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Progressive Conservative caucus announces public housing locations prematurely, Housing Minister says

By Evan Taylor Oct 10, 2023 | 2:06 PM

Housing Minister John Lohr chatting with Lunenburg MLA Susan Corkum-Greek at the Wheelhouse Motel which the province will be converting into housing for healthcare workers. Photo: Evan Taylor.


Nova Scotia’s Housing Minister, John Lohr, expressed understanding and respect for his colleagues’ eagerness to share positive news with their communities but acknowledged that the Progressive Conservative caucus had jumped the gun by prematurely revealing the locations of long-awaited public housing projects. Lohr made these remarks during a press briefing on Thursday, following a cabinet meeting.

Last week, the provincial government unveiled plans to construct 222 new rent-geared-to-income housing units across several regions, including Bridgewater, Kentville, Truro, Cape Breton, and Halifax Regional Municipality (HRM). During the initial announcement, Minister Lohr refrained from disclosing the specific sites, emphasizing that the information would be made public once it had been “fully finalized.”

However, the following day, the Progressive Conservative caucus released a news statement indicating that out of the total $83-million investment, $60 million would be allocated to HRM, with a significant portion, $48 million, designated for Lower Sackville.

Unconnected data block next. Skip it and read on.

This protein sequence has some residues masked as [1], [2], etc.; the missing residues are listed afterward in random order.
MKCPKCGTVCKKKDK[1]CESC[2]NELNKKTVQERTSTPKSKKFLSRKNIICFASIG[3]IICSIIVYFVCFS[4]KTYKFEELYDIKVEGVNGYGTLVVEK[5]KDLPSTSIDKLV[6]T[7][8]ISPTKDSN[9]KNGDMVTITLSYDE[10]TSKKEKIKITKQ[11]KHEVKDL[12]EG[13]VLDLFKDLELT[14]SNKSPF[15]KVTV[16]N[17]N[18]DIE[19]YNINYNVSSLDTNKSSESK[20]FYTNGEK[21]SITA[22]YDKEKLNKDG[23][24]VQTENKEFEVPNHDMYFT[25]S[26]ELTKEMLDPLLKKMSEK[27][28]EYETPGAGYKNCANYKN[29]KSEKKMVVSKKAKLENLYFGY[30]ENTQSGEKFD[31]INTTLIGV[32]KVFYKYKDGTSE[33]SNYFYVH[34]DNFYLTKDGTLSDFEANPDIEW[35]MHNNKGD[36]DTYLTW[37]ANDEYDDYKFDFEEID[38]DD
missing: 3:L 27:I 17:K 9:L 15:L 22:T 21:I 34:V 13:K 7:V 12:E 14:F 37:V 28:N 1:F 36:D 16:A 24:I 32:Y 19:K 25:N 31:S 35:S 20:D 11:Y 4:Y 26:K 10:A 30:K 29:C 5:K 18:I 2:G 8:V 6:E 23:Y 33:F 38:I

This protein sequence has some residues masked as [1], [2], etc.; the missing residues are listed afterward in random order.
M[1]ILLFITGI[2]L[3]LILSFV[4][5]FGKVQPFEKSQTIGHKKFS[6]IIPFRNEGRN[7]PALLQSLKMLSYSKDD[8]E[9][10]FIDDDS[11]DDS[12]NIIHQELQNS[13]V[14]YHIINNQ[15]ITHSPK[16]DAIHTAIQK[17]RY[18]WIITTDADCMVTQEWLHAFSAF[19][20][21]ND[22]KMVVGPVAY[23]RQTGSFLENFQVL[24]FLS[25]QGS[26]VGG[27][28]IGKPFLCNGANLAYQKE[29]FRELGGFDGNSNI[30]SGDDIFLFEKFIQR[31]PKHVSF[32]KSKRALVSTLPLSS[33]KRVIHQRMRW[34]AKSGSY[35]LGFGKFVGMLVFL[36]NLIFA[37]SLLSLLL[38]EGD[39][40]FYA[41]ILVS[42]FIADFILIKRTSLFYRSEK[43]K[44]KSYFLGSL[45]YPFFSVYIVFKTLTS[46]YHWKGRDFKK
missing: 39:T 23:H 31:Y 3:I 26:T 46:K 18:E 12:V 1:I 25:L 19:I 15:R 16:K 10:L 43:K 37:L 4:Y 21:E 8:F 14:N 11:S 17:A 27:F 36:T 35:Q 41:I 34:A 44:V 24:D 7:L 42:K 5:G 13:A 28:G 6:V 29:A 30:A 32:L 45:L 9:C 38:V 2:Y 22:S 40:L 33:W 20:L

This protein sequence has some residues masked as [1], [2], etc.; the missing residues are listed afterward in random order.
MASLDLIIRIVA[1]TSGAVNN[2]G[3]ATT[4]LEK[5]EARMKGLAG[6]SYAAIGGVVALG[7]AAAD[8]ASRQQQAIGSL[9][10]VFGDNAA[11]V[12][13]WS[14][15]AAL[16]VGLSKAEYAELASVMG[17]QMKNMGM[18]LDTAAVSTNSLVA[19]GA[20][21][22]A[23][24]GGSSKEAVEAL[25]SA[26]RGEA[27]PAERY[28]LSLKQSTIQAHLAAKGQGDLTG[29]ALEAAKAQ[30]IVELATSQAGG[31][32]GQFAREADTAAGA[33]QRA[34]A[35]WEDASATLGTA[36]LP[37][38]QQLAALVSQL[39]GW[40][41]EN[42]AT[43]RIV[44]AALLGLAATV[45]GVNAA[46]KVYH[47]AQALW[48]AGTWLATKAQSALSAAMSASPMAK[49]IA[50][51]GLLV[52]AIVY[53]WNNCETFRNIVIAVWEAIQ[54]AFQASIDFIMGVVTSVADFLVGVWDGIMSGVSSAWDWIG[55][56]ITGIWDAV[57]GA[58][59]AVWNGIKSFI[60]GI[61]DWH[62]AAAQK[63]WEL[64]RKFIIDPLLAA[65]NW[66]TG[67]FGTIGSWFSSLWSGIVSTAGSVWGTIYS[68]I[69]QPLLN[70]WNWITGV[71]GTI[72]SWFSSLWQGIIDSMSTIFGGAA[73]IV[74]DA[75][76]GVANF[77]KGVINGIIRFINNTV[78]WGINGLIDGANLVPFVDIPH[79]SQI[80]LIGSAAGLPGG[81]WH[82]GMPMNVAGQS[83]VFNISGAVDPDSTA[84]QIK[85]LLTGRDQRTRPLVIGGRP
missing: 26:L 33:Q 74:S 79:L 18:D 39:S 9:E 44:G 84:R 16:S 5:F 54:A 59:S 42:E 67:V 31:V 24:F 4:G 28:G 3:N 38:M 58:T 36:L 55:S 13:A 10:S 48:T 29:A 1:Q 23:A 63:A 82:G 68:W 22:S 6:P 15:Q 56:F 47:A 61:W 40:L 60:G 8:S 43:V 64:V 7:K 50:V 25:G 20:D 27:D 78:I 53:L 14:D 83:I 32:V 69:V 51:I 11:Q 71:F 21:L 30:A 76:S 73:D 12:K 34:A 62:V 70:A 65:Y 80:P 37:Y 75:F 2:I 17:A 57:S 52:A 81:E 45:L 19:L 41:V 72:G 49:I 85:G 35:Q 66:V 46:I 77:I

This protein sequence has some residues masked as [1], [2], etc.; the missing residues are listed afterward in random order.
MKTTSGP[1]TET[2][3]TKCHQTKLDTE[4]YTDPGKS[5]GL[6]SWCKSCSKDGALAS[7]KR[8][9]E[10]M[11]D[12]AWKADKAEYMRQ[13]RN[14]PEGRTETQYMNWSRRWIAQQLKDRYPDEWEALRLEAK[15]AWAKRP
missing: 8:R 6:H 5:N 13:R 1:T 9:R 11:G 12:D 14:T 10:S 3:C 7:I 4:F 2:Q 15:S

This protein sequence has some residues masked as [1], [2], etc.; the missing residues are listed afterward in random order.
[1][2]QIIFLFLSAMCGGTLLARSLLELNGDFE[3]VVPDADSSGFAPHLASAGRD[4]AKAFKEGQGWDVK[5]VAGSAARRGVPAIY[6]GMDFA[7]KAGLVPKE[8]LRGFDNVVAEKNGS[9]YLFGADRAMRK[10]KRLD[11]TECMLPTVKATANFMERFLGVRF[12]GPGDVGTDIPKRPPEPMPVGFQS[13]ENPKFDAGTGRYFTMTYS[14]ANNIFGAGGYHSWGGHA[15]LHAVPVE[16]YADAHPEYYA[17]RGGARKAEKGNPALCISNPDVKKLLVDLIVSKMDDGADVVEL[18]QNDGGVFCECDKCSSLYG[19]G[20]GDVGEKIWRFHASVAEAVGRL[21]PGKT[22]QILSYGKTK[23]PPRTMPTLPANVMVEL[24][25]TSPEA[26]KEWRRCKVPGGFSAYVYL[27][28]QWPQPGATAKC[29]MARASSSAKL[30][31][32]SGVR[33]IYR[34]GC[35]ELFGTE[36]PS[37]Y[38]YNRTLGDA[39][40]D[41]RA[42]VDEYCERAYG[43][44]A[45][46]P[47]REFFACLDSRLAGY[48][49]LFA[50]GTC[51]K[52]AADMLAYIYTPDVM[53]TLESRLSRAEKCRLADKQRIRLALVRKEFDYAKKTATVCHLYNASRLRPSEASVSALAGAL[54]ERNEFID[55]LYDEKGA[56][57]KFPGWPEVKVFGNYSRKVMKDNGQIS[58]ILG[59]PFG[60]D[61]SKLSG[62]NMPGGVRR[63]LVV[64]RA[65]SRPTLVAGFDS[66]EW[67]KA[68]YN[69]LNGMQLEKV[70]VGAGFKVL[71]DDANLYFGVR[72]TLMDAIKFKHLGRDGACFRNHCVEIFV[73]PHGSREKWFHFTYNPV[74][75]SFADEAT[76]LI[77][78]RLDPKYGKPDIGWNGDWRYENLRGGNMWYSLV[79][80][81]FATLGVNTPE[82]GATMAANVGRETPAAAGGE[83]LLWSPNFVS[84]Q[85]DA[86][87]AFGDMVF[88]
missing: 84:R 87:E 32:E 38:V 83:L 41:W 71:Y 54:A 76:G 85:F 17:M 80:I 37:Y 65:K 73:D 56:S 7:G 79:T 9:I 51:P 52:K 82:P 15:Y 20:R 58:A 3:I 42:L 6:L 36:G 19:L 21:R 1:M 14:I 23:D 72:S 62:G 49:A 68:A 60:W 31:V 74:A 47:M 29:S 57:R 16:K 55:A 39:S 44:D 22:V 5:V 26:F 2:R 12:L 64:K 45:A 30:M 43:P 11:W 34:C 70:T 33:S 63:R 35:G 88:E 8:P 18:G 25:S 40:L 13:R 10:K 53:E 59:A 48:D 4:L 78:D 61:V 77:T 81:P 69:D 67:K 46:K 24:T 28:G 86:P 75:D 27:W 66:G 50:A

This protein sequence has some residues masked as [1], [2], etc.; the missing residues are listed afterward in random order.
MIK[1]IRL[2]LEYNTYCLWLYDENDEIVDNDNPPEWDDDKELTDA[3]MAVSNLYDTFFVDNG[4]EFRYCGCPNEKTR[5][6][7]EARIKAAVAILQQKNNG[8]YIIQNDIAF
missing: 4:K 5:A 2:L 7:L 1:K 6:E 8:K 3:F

Minister Lohr clarified that while this information was not inaccurate, it was not yet set in stone. He explained, “It contains information that we were maybe wanting to withhold because … we recognize that there could be changes to the locations and numbers.” Lohr emphasized the need for further “due diligence” before sharing additional details with the public.

This due diligence, he added, would factor in the municipalities’ capacity to accommodate the new housing developments.

Earlier this week, Bridgewater’s Mayor, David Mitchell, expressed surprise at the news that some of the new housing would be situated in his community. Mayor Mitchell raised concerns about Bridgewater’s ability to integrate the public housing into the municipal infrastructure, particularly regarding water and sewage systems.

Minister Lohr acknowledged Mayor Mitchell’s concerns and assured him that the department would collaborate with Bridgewater to address the issues. He stated, “We certainly would not put housing in anywhere where there wasn’t adequate sewer and water supply. I can assure the mayor of that.”

The Nova Scotia government remains committed to providing affordable housing solutions across the province while ensuring that appropriate infrastructure and locations are chosen for the benefit of all communities involved.